How can I connect with my dog’s mind?

How can I connect with my dog’s mind - without losing my own! There are many ways to help your worrisome dog, and we can support you through it all | FREE COURSE! | #newpuppy, #dogtraining, #newrescuedog, #puppytraining, #dogbehavior | www.brilliantfamilydog.com

Teaching people how to understand their dog. This is my aim!I aim to improve the lot of the dog while employing my particular talents and abilities. I can’t do it all, and there are aspects of dog-help that are quite outside my character. Rescue, for instance. I couldn’t do it. I’d be in a permanent state of meltdown! More power to those who can cover those areas.

So to reach our friend the dog in a meaningful and impactful way, I had to narrow down what I’m good at. And that means teaching people how to get the results they want by showing them a new way to reach their dog’s mind.

Does it work - Yes! 

Do people get good results - OH YES!

 

My course students are rocking it!

Have a look at a few very recent student comments. Some are from emails to me, but a lot of these come from the vibrant communities set up for the courses. These are a source of continual help and support (and fun!) for the students, who no longer feel isolated or insufficient!

“I think the biggest change is in myself as I feel so much calmer and more confident.” Growly Course

“Me and George always had a special bond but it has just got stronger since starting this course, thankyou thankyou.” Growly Course

“I used to dread taking him and now I can enjoy it! Thanks Beverley, your training has really made a difference.” Growly Course

“Beverley Courtney, YES, has given us tools to use and I'm forever grateful.” Growly Course

“To be honest, our growly girl is MUCH less growly now!! … my theory is her impulse control is tons better, and also her focusing (on me) when we are out, plus we are BOTH much more relaxed.” Challenging Dog Course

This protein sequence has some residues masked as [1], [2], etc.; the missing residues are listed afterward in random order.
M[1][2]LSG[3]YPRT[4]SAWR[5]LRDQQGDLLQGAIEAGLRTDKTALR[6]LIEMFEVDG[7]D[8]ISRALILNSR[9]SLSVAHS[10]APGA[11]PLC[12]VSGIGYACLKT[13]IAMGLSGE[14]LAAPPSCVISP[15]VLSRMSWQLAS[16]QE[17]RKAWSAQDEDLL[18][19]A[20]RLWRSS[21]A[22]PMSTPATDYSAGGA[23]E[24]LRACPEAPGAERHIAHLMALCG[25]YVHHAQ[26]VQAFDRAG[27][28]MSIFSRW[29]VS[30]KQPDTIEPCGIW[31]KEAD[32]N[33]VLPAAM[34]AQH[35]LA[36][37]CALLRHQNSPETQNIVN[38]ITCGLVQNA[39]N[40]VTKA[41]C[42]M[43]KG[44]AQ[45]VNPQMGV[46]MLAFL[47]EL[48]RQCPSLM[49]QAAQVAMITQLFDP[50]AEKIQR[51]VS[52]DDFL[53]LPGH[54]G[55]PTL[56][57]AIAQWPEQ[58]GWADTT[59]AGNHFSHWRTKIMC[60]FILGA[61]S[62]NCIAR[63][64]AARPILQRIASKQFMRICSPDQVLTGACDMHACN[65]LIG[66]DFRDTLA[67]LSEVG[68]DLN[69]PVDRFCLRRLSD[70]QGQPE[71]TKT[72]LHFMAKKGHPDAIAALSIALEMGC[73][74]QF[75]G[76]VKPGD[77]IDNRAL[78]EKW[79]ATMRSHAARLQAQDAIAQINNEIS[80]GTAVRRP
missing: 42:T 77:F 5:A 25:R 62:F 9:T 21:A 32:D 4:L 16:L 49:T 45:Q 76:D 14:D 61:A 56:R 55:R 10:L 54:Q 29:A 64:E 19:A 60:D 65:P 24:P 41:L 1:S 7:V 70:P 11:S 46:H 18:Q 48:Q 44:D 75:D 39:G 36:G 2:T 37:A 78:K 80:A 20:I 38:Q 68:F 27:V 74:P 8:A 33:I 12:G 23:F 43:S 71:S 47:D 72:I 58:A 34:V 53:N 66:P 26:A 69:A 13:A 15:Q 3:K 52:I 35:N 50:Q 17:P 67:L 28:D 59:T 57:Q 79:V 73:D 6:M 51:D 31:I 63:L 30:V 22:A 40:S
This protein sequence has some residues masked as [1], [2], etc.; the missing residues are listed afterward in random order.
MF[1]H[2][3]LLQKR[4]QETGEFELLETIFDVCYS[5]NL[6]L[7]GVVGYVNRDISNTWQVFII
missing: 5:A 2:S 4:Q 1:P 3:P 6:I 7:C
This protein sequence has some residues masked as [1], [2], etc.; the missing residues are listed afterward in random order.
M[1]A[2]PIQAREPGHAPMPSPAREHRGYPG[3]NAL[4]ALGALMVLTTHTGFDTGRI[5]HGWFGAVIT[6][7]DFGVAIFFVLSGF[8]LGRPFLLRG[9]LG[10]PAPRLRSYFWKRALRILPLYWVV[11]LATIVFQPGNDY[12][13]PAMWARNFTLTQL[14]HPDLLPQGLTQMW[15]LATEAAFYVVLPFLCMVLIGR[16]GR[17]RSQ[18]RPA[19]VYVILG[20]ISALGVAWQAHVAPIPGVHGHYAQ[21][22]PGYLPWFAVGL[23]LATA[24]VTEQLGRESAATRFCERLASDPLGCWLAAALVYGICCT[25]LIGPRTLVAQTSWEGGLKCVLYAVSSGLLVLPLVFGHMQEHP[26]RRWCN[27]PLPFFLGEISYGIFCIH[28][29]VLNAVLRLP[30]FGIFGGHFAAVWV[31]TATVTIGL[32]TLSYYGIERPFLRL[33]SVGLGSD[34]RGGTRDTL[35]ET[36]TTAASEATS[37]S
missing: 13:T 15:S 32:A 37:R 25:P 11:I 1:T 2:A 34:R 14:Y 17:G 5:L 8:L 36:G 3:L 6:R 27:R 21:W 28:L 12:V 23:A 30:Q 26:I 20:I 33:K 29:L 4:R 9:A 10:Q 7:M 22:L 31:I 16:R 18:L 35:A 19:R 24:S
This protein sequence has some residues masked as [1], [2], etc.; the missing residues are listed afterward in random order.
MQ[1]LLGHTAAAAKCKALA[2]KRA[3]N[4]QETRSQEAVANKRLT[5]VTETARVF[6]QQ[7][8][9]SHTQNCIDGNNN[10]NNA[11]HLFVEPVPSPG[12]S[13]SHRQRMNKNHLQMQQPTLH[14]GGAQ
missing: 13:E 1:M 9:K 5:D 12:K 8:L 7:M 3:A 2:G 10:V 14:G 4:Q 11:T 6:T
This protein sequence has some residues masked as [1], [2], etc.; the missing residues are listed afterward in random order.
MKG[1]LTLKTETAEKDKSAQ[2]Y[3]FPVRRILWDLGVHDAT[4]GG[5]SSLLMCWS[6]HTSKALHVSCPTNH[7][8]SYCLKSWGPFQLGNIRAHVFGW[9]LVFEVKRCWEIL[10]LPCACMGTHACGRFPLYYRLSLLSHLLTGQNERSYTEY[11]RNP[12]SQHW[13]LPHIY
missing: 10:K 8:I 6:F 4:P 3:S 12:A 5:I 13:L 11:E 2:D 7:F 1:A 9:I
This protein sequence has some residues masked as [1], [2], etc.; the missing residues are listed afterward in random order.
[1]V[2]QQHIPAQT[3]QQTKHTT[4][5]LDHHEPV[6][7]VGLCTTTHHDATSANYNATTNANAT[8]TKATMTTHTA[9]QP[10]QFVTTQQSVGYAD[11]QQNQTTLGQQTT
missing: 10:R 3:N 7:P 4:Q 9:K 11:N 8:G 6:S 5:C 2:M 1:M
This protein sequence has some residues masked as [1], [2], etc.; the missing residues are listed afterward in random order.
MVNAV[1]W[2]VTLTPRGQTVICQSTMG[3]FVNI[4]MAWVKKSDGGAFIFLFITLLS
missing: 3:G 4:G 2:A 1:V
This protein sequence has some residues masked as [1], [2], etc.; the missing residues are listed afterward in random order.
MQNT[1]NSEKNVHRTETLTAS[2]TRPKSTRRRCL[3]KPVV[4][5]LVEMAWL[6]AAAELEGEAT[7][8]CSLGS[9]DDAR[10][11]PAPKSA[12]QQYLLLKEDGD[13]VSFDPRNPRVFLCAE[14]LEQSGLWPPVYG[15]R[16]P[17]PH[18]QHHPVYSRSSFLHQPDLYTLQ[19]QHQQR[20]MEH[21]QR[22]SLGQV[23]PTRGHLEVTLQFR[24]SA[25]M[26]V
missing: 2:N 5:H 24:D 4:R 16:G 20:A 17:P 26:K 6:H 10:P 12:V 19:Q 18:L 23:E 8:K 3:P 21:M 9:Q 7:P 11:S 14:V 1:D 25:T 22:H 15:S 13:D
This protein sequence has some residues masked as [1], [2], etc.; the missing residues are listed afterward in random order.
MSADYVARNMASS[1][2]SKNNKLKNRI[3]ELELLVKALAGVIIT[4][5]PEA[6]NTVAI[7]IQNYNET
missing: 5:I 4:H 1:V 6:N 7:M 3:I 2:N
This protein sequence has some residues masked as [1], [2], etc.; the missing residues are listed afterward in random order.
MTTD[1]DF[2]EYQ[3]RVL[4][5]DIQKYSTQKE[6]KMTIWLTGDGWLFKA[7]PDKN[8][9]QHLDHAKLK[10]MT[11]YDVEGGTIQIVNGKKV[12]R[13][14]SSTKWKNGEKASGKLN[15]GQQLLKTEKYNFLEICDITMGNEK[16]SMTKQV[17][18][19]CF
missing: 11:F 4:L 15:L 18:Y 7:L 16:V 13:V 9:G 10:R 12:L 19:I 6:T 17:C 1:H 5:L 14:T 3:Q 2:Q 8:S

“Hello all, my dog and I continue our slow and comfortable progress, by far improved is our happiness and relaxation together when out and about, I see a shift in his attention … NO has left our vocabulary.” Growly Course

“Your emails and advice are awesome and our 8 month old Lab has grown so beautifully. Your course has taught us so much and training our puppy has been one of the best experiences of my life.”  Free email course

“Thank goodness I found this course and this group. I cannot thank you enough Beverley, I've got lots to learn. It's almost as if my dog already knows it, he has just been waiting for me to catch on hahaha.” Growly Course

Is your dog ready to learn? And do you know how best to teach him, in a dog-friendly way? Find out in this post! | FREE COURSE! | #newpuppy, #dogtraining, #newrescuedog, #puppytraining, #dogbehavior | www.brilliantfamilydog.com

“Your focus on self-improvement for the human and choices for the dog chimes very much with me. Your approach and content has helped me a lot as I was feeling a little low and worried that I couldn’t help Dougie overcome his fears. In 5 days I have seen some big improvements for us both …”  Free Growly Workshop

“I cannot believe, in such a short space of time, how well my Working Cocker Spaniel has responded to lead training. I thought calming this little lady would be impossible to achieve. She's 4 years of age and walking out is completely new to her, hence my doubting I could cope. Now I know I CAN cope!! This new confident feeling propels me to want to do more and more to help her. She's so responsive to your methods - no stress, no hard work, 'simplicity in action'. Thank you!”  Growly Course

“I am really enjoying the 5 day course and have loved the enjoyable time with my young dog with no tricky walks, and more understanding. I have learned a lot and realise how much tension I must have unwittingly passed on to my dog. Thank you for everything so far. You’ve given us a new start.” Free Growly Workshop

“I wanted you all to know how much your support has helped my relationship with my beautifully amazing puppy. Xxx” Wild Puppy Course

“Thank you for sending me such useful materials. You are a breath of fresh air!” free email course

Looking forward to your classes - that non-professionals can understand!” Growly Course

“Think you are a great teacher and loving everything so far” Free Dog/Puppy Workshop

“I love your methods of teaching us humans and our dogs.” Email course